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whārangi 2  (16 ngā whārangi)
titiro ki te whārangi o mua1
3titiro ki te whārangi o muri


Tirohia ngā kupu whakataki o tēnei niupepa

 
3 TE MANUHIRI TUARANGI AND MAORI INTELLIGENCER. depend on it for protection and! redress. Among the Maori, instead of an equal law for all, the will of the strong has been law : crime goes unpunished and wrong unredressed, if the wrong doer have a strong arm.

If a Pakeha has a quarrel or thinks himself wronged, he goes to the Magistrate or the Judge, who decides impartially whether the com- plainant be powerful or weak. The Magistrate is the protector of the widow and the orphan. If the Maori thinks himself wronged, he appeals to the sword, even if against his own lawful Sovereign: but the sword cannot decide who is right, it can only decide who is strongest. The sword may deceive you by letting you have trifling advantages. but it will always decide eventually against the few and the weak. The Pakehas therefore show their love to you best when they wish you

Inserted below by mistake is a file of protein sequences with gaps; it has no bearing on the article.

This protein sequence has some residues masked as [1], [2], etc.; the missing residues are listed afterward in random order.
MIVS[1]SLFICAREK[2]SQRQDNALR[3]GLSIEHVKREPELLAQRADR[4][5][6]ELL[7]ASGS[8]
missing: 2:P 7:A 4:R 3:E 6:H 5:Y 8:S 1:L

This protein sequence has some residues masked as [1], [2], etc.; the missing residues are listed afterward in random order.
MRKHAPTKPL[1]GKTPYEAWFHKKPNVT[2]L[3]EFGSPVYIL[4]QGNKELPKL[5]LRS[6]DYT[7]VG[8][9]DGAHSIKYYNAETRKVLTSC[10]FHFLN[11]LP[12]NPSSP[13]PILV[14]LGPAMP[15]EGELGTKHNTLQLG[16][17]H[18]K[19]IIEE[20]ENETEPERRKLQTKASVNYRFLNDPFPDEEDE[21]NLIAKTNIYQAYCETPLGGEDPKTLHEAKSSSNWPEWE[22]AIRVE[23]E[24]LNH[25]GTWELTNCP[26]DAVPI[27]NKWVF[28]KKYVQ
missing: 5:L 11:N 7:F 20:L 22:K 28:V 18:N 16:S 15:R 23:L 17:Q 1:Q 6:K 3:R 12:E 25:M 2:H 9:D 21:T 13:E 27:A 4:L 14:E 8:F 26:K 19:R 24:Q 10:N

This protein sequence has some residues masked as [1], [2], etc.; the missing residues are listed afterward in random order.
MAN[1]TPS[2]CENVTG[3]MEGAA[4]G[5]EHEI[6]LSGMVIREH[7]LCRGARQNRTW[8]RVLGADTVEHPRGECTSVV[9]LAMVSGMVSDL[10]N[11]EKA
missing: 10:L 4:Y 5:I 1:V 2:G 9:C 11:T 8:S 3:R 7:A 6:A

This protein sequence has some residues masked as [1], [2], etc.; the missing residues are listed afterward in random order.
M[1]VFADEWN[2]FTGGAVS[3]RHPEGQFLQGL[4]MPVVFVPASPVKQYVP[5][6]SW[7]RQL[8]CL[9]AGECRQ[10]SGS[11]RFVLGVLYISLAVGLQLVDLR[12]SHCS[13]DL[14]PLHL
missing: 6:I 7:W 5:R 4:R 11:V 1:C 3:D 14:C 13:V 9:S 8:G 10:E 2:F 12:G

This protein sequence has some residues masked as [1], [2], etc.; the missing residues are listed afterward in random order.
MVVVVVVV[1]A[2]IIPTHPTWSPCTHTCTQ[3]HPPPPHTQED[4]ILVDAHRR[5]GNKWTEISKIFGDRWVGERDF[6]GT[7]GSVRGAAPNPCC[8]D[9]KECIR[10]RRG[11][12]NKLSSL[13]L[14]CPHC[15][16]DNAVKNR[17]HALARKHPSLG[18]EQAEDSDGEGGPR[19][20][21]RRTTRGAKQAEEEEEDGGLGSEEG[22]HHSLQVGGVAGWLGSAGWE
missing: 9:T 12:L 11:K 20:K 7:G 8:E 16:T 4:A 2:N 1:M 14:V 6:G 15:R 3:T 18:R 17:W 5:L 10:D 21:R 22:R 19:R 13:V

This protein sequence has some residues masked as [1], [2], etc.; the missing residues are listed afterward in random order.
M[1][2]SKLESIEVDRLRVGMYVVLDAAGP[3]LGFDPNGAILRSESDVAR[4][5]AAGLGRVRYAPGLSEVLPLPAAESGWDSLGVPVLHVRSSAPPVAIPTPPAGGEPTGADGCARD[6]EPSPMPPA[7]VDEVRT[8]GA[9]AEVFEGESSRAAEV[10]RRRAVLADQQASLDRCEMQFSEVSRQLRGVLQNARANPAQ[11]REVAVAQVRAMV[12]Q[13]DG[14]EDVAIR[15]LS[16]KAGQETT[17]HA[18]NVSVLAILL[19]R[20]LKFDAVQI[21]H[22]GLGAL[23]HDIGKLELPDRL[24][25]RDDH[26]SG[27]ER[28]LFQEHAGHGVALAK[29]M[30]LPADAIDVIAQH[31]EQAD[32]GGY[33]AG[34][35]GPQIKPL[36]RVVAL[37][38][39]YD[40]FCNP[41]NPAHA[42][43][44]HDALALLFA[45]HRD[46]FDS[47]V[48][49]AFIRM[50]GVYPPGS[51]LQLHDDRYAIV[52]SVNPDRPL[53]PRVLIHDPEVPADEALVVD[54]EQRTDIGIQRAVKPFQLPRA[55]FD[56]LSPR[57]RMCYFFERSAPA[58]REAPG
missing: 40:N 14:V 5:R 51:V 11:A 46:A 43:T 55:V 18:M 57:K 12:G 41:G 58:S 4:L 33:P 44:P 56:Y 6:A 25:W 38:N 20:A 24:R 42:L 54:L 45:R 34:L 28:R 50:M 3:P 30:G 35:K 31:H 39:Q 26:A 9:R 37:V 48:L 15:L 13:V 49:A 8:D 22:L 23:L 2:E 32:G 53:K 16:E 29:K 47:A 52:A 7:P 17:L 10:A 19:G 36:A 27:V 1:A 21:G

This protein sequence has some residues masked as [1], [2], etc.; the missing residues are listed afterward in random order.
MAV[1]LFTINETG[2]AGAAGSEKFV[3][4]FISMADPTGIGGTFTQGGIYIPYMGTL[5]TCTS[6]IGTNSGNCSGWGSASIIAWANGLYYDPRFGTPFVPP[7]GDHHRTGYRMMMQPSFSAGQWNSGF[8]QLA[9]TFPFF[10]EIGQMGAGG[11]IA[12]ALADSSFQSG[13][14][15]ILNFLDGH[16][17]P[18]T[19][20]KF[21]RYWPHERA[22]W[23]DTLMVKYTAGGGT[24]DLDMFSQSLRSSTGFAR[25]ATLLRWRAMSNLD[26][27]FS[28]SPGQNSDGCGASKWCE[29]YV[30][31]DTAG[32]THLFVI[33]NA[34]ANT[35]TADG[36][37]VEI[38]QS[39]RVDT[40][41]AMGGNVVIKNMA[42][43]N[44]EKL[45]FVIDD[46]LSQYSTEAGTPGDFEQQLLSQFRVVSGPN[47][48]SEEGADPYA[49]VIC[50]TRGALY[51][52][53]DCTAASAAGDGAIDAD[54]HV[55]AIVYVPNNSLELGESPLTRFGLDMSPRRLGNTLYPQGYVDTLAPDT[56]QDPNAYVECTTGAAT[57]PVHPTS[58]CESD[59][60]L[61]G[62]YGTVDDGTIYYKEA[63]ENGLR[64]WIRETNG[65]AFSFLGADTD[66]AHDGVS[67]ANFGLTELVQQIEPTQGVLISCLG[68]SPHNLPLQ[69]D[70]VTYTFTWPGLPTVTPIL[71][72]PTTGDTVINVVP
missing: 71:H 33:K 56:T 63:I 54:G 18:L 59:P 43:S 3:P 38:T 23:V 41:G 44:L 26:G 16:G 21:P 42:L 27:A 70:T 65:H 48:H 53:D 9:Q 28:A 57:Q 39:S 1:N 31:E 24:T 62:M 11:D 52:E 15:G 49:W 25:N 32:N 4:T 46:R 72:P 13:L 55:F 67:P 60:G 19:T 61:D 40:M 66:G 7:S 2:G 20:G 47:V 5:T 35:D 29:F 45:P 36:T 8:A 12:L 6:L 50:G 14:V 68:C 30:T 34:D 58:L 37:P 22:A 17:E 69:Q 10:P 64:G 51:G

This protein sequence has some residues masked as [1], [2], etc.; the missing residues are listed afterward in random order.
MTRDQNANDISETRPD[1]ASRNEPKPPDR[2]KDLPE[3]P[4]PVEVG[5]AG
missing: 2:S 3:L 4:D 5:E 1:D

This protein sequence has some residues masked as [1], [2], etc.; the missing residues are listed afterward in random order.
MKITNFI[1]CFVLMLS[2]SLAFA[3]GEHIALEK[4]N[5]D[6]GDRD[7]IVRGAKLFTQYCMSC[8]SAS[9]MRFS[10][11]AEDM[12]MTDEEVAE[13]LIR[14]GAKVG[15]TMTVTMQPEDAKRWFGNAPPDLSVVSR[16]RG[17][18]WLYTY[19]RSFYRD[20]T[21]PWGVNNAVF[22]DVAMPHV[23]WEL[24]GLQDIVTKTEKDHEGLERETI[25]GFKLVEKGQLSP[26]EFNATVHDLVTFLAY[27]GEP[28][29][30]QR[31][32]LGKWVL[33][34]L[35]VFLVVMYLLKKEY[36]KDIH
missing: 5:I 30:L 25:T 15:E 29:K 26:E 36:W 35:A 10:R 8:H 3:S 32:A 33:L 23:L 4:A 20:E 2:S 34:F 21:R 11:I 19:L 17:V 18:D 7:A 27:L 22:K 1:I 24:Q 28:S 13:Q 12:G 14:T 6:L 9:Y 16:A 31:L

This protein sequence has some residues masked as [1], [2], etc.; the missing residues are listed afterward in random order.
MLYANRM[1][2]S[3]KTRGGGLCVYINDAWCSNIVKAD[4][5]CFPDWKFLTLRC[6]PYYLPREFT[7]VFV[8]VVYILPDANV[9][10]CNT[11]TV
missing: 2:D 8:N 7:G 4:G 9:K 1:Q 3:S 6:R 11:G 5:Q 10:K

to be subject to a law which will be u a shelter and a protection to you, even against themselves, should they increase and multiply, and greatly i exceed you in numbers and power.

i

But you say that Pakeha law is not plain and easy to be understood. Then go to Governor Grey, who is your friend, and ask him to help you to establish Courts among yourselves, Ture anake tona whakawhirinaki- tanga hei taiepa mona hei whakaora, mona i te he. Ki te Maori, to kotahi tonu he ture mo katoa, kei to kaha Maori te tikanga ko tona ture

tenei, ko te kino te whiua, ko te he te whakatikaia, mehemea he ringa kaha te ringaringa nana te mahi he. Mehemea he tautohetohe ta te Pakeha, he he ranei e homai ana e tetahi ki a ia, ka tika tonu ia ki te